“How much longer will the people of Star City tolerate the dumping of toxic waste in the Carlton River that is going on at Monarch Chemicals? Let the company join the twentieth century and handle their waste according to law and common sense. End.”
Ollie Queen switched off his tape recorder and set it down. “Let’s see, that makes four columns about Monarch in the last two weeks. With any luck, someone will start taking a closer look at them.” It had taken a couple of months to get back in the writing groove, but by early 1986, Ollie’s column in the Star was once more the popular, if controversial, feature that it had been for two years. His current target, a large chemical plant on the Carlton River, was probably starting to feel the heat. “A few more like this, and I may just convince them to clean up their act without firing a single arrow.”
He was to find that he was quite mistaken in that assumption.
A mid-morning phone call roused Oliver Queen from his sleep. His hand snaked out from under the sheets and found the bedside phone.
“Is this Oliver Queen?” The voice at the other end of the line was crisp, business-like.
“Speaking.” Ollie’s head appeared from under his pillow, blinking at the sunlight coming in the window.
“Mr. Queen, my name is Arthur Williams, from Crittenden, Williams, Cartairs, and Brooks.”
“The law firm.” All of a sudden, Ollie was wide awake. “Is this about Monarch Chemical?”
“In a way, yes–“ the voice on the line began.
“I’m sorry, the Star handles all lawsuits and complaints for my column. Do you need the number for their legal department?” After several complaints about his columns, Ollie had the telephone number memorized.
“Oh, this isn’t related to the paper. I need to meet with you — this morning, if possible.”
Ollie looked at the clock on the dresser. It showed 9:15 A.M. “How would eleven o’clock be for you? I can’t meet much before then.”
“Eleven would be fine. Can you meet at my office on twenty-second street?”
“Sure. I know the area. I’ll see you then, Arty.” Before the lawyer could respond, Ollie hung up the phone and sat up.
“Now, I wonder what the heck that’s all about?”
Oliver Queen looked up at the building housing the law firm of Crittenden, Williams, Carstairs, and Brooks. Situated in the heart of Star City, it was right across twenty-second street from the former headquarters of Queen Enterprises. Ollie turned to look up at the building he once owned, noting with a touch of sadness that the glass siding was still missing from parts of it. Yet another scar left by the Crisis.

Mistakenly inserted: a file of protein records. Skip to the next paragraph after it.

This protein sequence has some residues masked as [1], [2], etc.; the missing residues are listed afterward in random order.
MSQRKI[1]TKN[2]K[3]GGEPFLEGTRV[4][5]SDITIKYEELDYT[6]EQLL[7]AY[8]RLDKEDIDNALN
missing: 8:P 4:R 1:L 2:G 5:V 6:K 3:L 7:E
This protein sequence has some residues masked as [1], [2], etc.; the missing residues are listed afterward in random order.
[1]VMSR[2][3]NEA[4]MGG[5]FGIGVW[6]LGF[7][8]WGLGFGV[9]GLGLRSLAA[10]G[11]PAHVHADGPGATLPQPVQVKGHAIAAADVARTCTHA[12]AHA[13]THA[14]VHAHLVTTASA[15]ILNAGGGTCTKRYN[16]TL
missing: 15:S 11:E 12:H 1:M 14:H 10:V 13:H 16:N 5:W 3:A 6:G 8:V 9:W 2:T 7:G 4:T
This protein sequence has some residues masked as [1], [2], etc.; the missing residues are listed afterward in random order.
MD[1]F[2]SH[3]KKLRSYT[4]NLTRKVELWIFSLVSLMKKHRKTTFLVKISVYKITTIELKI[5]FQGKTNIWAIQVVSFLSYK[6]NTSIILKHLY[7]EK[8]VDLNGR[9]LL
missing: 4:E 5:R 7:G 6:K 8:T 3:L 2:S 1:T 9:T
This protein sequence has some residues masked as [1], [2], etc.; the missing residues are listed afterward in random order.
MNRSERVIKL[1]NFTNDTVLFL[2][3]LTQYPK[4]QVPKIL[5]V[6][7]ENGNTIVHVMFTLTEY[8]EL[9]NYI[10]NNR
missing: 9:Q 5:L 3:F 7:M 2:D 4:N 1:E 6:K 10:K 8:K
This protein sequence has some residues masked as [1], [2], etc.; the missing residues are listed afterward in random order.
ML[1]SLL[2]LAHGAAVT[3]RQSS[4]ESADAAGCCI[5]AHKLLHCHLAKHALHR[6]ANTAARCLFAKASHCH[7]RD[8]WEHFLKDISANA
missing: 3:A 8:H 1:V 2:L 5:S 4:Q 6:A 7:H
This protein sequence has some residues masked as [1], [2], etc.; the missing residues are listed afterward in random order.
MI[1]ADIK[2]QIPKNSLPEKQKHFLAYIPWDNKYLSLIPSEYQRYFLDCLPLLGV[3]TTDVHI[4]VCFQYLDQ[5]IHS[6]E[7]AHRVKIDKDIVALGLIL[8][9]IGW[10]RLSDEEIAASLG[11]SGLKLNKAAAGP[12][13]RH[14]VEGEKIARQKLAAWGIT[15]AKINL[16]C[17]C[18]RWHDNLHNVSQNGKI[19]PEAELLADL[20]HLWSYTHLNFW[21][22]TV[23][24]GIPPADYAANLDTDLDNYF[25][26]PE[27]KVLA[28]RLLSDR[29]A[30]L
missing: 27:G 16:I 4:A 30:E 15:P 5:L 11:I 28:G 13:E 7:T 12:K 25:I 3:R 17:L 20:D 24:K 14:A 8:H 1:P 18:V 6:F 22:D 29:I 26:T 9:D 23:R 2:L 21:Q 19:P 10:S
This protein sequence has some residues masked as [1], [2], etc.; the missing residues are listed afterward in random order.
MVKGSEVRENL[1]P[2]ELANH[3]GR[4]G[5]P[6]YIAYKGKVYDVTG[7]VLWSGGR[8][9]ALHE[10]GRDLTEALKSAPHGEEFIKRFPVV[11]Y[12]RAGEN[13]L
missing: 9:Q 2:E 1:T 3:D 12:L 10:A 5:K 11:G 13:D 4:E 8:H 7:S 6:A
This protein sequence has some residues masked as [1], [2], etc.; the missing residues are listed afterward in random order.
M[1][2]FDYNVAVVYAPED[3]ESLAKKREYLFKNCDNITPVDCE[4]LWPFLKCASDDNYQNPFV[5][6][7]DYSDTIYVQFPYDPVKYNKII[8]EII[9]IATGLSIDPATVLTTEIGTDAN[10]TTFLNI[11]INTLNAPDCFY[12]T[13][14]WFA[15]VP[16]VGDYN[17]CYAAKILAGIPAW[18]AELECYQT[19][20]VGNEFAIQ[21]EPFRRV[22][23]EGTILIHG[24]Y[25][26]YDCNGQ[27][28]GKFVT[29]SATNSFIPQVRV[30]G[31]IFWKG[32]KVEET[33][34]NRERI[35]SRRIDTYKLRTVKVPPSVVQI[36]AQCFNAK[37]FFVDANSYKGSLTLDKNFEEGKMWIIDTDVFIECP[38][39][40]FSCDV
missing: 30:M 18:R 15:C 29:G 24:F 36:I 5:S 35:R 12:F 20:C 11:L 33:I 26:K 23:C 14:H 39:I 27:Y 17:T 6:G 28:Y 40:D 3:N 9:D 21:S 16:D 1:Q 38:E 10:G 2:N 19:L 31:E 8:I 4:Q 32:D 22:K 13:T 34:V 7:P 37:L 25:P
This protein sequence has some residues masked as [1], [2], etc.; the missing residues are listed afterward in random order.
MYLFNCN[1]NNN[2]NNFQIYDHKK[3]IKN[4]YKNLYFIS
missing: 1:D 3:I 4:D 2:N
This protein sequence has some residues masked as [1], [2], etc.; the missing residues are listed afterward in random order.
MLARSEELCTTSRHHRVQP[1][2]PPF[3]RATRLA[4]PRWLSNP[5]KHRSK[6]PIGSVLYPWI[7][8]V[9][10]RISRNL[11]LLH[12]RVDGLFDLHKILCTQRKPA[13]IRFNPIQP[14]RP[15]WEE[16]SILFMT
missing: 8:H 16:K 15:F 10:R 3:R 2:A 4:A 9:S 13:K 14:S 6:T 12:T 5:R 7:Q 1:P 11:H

A ride up the elevator and a brief wait in a reception area whose furnishing cost more than Ollie made in a year, then he was ushered into a small conference room. He sat down at one end of an oval table, flanked on either side by stern-looking men in nearly identical pinstripe suits.
“Mr. Queen, I’m glad you could meet with us on such short notice. I am Arthur Williams, and this is Mark Crittenden.” Handshakes were exchanged, and they all sat down.
“All right, gentlemen. I know that the higher-ups at Monarch can’t be too happy with me these days. So… what sort of deal have they told you to offer me to quiet down?” Ollie leaned back in the soft leather chair, hands clasped across his stomach.
“I’m afraid you’re mistaken, Mr. Queen. We don’t work for Monarch, per se. We represent the estate of Florence Littleton, the owner of Monarch.” Williams pulled some paperwork from a folder in front of him and passed it over. “Miss Littleton passed away last week, you see. She had been ill for several years, and had turned over the operation of the company to committee of managers. However, when she called me to her home to change her will, I was very surprised.”
“Really? And what does her will have to do with me?” Queen leaned forward to take the proffered document and started scanning it.
“When I got there, she was reading your column. She asked me if I was aware of the situation at the factory, and if it was as bad as you’d described.” The other partner nodded in agreement, and Arthur Williams indicated that he had confirmed Queen’s description of the Carlton River.
Now intrigued, Ollie shook his head. “OK, so the Miss Littleton didn’t know what was going on, and died before she could change anything. Does that mean I should stop telling the people about what’s happening there?”
“Hardly, Mr. Queen. Miss Littleton realized that she could do something about the pollution being produced at her factory. She decided to put someone in charge whom she trusted to solve the problem.”
“Well, that’s terrific. I’d like to meet this person, sound him out, maybe interview him and see what he plans to do. Who is it?”
Williams put down his copy of the document, which was a copy of Florence Littleton’s will. “I’m afraid you can’t exactly meet the new owner, Mr. Queen. Miss Littleton has handed the job of cleaning up Monarch Chemical to you. You are the new owner of the biggest polluter in Star City!”
For one of the few times in his life, Ollie was speechless.